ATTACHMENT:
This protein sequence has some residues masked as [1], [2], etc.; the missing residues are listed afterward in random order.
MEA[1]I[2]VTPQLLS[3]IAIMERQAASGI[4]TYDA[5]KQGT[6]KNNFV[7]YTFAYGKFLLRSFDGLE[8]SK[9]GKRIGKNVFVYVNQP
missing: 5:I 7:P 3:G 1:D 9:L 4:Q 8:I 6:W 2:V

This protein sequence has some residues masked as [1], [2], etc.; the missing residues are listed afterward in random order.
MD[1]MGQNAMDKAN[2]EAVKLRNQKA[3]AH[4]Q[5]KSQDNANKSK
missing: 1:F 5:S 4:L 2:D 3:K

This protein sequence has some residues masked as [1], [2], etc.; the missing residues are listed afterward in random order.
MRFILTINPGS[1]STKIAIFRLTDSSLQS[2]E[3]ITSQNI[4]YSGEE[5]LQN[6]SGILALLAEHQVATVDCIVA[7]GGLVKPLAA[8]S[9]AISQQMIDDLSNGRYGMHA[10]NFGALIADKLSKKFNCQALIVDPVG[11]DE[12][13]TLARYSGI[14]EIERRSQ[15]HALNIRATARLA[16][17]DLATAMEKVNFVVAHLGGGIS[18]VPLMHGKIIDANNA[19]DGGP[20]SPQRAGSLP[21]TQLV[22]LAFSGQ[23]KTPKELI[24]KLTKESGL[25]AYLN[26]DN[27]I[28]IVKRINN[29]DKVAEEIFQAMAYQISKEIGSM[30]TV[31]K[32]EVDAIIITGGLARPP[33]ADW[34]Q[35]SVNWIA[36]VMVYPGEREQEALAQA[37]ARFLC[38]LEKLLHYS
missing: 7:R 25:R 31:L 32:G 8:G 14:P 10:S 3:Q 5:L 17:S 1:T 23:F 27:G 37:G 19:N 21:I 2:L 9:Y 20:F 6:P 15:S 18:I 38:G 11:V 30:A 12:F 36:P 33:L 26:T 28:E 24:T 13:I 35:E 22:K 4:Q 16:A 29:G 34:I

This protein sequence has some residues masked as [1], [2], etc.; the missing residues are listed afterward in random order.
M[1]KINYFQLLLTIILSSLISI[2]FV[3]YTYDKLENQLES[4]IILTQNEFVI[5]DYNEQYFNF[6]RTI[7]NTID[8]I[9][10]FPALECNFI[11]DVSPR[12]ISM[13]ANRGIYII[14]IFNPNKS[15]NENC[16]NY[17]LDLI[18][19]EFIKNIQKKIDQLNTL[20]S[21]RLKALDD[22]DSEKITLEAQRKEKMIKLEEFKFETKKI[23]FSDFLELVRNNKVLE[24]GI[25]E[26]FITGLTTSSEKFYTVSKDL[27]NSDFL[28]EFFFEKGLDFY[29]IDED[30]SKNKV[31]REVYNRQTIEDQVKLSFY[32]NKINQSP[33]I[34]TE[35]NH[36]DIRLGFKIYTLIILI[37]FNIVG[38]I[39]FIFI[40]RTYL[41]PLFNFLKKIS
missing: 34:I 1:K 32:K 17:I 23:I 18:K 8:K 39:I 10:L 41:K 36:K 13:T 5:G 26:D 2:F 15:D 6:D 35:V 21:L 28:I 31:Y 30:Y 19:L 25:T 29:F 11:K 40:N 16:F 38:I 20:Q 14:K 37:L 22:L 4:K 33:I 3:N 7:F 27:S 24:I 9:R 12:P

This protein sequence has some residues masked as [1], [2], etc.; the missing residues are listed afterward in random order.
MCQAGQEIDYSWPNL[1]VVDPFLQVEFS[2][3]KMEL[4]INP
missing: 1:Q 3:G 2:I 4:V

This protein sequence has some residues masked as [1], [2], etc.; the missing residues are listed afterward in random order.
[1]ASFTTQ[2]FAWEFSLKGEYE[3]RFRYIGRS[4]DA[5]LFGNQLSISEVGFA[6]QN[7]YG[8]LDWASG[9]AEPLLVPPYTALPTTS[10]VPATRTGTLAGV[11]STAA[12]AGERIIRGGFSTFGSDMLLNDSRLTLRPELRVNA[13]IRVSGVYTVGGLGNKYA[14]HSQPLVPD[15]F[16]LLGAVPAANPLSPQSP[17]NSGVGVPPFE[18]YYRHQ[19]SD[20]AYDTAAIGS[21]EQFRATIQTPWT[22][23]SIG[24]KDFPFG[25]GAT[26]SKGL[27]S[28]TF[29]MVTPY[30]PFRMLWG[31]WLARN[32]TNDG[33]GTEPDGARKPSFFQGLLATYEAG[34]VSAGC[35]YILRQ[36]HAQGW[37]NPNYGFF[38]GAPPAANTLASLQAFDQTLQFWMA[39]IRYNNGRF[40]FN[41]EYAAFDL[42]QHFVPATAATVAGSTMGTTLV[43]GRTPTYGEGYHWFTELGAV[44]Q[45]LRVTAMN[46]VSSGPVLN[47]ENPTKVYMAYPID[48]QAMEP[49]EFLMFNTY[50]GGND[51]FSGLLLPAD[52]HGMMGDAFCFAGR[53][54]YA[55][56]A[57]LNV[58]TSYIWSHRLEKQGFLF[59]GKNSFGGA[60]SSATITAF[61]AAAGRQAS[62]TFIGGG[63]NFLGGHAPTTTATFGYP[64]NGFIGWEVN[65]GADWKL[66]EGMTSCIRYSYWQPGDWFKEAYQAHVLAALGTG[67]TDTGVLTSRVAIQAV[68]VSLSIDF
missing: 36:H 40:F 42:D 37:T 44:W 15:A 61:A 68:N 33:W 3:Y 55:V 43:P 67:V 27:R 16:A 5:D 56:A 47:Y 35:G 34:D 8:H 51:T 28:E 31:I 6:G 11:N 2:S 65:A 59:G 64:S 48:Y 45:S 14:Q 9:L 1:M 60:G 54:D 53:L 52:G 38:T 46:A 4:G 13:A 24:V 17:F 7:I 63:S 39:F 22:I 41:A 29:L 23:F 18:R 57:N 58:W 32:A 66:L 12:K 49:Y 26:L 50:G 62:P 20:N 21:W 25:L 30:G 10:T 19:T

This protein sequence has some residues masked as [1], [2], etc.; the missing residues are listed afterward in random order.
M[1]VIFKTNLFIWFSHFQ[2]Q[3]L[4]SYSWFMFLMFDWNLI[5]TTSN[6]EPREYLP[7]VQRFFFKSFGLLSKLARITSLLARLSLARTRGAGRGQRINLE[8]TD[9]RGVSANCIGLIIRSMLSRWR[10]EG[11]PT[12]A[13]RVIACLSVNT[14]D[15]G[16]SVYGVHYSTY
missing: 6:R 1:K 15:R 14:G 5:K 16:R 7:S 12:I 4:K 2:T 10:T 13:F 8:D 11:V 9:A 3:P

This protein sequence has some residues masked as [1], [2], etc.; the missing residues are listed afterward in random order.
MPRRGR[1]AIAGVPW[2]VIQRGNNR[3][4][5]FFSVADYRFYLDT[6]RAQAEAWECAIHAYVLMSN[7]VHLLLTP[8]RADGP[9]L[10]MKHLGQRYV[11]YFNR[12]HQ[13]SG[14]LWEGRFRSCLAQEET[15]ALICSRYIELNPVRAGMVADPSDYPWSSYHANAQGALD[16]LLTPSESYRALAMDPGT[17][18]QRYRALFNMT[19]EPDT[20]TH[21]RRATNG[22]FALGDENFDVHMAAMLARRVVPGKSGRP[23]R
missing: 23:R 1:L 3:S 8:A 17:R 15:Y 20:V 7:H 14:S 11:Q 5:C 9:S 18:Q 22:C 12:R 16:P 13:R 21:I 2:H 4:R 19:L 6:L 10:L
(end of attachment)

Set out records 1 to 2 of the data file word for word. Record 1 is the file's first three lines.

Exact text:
This protein sequence has some residues masked as [1], [2], etc.; the missing residues are listed afterward in random order.
MEA[1]I[2]VTPQLLS[3]IAIMERQAASGI[4]TYDA[5]KQGT[6]KNNFV[7]YTFAYGKFLLRSFDGLE[8]SK[9]GKRIGKNVFVYVNQP
missing: 5:I 7:P 3:G 1:D 9:L 4:Q 8:I 6:W 2:V

This protein sequence has some residues masked as [1], [2], etc.; the missing residues are listed afterward in random order.
MD[1]MGQNAMDKAN[2]EAVKLRNQKA[3]AH[4]Q[5]KSQDNANKSK
missing: 1:F 5:S 4:L 2:D 3:K